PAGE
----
As part of The Folded Map Project, Tonika Lewis Johnson and sociologist Maria Krysan interviewed 30 people about how they first confronted — and eventually combatted — harmful narratives about Chicago’s South and West sides. Block Club Chicago is publishing five of these stories. We invite you to join us June 30 on YouTube for Making Chicago’s Segregation Personal, a live conversation about neighborhood stereotypes, segregation and how you can better understand your community by getting to know someone else’s.
RAVENSWOOD — By the time she was 17, Adrianne Hawthorne knew never to go anywhere on the South Side other than her grandma’s house in Beverly. The one time she ventured there — by accident — her family was furious.
“I had a car for the first time … and I was driving down to Beverly and I got off at the wrong exit. One too early,” Hawthorne said. “I was young and we didn’t have Google Maps or anything. I didn’t really know where I was, and I couldn’t really get back … . So I called my grandparents and told them where I was, and they lost it. They were so freaked out for me. And I then I got freaked out. … And I got there [to grandma’s], and they were like mad at me.”
Hawthorne, now 34, grew up as part of a “big Italian family” in mostly white Chicago suburbs before settling on the North Side as an adult. That repeated messaging that the South Side was off limits meant she never ventured further south than Downtown well into adulthood.
“Because it was so deeply … ingrained in me just not to go to the South Side. That it’s dangerous. You could get hurt or shot at or all of these … terrible things,” she said.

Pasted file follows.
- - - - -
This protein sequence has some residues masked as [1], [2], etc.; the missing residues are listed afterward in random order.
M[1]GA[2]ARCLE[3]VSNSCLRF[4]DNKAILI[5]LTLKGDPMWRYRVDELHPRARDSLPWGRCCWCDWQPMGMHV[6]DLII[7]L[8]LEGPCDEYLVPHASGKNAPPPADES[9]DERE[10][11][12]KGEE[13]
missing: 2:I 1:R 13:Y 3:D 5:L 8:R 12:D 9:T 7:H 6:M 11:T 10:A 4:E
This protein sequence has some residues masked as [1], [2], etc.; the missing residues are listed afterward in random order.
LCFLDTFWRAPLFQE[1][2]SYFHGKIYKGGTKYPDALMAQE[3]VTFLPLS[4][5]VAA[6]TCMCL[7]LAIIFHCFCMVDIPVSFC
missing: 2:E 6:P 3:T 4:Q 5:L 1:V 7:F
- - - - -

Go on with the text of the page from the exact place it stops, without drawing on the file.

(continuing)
That began to change last year, amid social justice movements and broader reckonings about racism and white privilege. Hawthorne followed the Folded Map Project on social media for years and connected with Tonika Johnson. Johnson, an Englewood-based photographer, founded the Folded Map Project to explore the impacts of segregation in Chicago. She started her work by photographing people who lived on mirrored blocks in the city and interviewing them about how their lives and neighborhoods were different.
That prompted her to question her long-held assumptions about certain parts of the city, and, ultimately, challenge herself to use her business as a way to effect change.
“The segregation in Chicago really angers me, but I’ve always felt very helpless about it until I saw Tonika talk about little things you can do by visiting or making friends,” she said. “It’s how you start connecting the … three sides of the city.”